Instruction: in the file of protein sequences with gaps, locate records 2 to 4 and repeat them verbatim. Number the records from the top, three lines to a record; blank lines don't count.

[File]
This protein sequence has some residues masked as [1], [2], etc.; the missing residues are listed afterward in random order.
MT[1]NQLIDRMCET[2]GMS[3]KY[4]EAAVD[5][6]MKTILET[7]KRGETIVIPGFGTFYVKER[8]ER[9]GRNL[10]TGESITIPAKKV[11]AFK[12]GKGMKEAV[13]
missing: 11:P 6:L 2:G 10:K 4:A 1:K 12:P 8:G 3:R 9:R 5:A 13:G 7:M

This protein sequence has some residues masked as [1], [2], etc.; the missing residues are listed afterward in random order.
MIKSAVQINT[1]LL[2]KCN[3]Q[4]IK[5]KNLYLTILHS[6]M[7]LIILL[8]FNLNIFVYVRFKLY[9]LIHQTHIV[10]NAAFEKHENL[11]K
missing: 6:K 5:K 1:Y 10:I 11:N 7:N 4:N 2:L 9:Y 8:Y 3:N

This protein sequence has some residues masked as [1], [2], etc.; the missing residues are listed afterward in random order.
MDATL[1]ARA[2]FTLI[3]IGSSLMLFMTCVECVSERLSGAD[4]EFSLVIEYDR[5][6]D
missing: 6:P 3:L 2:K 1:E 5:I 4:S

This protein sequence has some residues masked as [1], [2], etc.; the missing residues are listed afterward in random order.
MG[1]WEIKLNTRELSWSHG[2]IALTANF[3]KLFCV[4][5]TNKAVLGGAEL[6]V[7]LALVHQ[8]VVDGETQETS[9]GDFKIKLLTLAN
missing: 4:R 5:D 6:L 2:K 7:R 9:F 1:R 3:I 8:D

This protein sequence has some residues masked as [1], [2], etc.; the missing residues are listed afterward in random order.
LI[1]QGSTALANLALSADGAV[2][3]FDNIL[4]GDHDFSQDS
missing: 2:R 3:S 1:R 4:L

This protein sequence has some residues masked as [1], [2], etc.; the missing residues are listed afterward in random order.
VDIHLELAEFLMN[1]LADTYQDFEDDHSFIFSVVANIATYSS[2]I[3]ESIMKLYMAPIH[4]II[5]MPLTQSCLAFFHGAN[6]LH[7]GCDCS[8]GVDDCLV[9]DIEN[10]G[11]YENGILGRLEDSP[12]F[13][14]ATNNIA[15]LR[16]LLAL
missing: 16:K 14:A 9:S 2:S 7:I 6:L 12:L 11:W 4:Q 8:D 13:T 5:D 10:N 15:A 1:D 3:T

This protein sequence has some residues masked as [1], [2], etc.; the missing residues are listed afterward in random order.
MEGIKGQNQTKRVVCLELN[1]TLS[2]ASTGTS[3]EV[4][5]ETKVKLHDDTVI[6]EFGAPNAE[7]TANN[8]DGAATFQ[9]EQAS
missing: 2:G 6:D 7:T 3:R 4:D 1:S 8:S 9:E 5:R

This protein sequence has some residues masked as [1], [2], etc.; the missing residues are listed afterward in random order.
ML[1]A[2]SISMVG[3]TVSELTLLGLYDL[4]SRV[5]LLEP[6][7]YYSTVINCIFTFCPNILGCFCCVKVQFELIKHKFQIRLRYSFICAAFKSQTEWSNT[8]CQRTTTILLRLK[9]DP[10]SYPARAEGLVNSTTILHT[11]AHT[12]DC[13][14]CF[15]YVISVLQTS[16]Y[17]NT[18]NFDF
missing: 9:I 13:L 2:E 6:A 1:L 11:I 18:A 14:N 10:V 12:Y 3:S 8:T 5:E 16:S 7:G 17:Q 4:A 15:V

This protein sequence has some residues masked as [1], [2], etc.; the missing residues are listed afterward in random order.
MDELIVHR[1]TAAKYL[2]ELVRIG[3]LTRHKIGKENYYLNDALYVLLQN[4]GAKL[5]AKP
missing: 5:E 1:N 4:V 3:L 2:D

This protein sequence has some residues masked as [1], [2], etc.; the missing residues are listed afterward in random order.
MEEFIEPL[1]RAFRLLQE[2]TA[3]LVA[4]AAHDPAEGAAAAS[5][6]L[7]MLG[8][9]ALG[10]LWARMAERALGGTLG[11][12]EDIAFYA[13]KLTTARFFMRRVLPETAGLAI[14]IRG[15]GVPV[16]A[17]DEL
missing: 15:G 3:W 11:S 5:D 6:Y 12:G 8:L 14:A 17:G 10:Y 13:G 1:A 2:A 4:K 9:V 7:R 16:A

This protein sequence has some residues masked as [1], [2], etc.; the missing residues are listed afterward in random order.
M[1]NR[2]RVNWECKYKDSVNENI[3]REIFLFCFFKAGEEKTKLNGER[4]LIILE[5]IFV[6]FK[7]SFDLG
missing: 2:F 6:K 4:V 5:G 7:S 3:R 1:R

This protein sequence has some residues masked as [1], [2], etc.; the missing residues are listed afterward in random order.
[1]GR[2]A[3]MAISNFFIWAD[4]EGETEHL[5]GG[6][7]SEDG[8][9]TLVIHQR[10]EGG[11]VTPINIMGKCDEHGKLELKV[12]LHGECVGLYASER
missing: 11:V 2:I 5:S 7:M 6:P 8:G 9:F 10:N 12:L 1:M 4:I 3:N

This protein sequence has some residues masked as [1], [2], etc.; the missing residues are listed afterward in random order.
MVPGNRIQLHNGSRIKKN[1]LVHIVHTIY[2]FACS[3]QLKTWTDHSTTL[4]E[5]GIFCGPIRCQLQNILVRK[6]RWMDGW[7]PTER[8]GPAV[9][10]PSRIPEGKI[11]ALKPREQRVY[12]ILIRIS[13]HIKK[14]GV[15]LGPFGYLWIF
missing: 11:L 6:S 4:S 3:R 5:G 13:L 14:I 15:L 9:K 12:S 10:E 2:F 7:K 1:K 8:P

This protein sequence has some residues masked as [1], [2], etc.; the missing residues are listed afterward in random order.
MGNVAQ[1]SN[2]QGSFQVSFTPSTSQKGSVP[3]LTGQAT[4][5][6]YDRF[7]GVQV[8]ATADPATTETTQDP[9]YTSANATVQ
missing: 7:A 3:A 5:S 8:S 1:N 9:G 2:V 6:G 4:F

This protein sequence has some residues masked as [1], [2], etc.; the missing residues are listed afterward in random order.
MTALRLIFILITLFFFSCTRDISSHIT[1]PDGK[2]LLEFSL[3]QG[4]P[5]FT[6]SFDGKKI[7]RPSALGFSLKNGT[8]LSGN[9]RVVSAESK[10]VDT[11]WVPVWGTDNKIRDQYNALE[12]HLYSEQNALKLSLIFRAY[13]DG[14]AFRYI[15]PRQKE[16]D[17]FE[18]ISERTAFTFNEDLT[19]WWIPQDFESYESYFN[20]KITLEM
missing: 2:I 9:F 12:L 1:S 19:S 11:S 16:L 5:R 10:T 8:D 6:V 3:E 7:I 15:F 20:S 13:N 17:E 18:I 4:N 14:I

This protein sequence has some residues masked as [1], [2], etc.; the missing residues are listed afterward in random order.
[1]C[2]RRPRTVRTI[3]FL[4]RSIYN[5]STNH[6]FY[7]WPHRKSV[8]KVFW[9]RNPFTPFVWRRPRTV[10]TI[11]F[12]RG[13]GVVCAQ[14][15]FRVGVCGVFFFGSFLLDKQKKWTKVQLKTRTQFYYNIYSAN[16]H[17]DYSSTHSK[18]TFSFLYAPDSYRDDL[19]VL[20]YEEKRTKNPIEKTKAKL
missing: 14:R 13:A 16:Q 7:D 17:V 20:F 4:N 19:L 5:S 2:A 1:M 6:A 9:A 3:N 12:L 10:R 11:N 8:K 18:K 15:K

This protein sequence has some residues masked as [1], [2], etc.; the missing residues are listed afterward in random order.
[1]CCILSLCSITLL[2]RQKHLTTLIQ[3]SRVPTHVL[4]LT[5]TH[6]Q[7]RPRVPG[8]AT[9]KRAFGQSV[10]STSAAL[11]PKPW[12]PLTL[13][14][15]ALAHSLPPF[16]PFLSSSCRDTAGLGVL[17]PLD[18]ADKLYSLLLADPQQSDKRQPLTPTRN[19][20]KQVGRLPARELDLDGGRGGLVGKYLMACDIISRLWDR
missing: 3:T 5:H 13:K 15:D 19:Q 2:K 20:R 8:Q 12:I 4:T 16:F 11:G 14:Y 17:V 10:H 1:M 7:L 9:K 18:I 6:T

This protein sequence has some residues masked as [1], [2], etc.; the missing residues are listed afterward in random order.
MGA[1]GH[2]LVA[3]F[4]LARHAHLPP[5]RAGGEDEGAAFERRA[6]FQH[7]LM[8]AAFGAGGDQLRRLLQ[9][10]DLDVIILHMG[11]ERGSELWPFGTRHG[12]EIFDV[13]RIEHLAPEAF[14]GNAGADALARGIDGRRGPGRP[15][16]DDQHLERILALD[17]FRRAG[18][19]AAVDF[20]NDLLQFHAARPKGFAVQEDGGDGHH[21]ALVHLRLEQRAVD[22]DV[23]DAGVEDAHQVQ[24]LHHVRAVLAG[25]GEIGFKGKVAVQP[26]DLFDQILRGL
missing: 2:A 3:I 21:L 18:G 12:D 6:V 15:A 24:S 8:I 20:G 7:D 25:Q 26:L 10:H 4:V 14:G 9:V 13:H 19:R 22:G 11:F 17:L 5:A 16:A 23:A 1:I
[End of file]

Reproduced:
This protein sequence has some residues masked as [1], [2], etc.; the missing residues are listed afterward in random order.
MIKSAVQINT[1]LL[2]KCN[3]Q[4]IK[5]KNLYLTILHS[6]M[7]LIILL[8]FNLNIFVYVRFKLY[9]LIHQTHIV[10]NAAFEKHENL[11]K
missing: 6:K 5:K 1:Y 10:I 11:N 7:N 4:N 2:L 9:Y 8:Y 3:N

This protein sequence has some residues masked as [1], [2], etc.; the missing residues are listed afterward in random order.
MDATL[1]ARA[2]FTLI[3]IGSSLMLFMTCVECVSERLSGAD[4]EFSLVIEYDR[5][6]D
missing: 6:P 3:L 2:K 1:E 5:I 4:S

This protein sequence has some residues masked as [1], [2], etc.; the missing residues are listed afterward in random order.
MG[1]WEIKLNTRELSWSHG[2]IALTANF[3]KLFCV[4][5]TNKAVLGGAEL[6]V[7]LALVHQ[8]VVDGETQETS[9]GDFKIKLLTLAN
missing: 4:R 5:D 6:L 2:K 7:R 9:F 1:R 3:I 8:D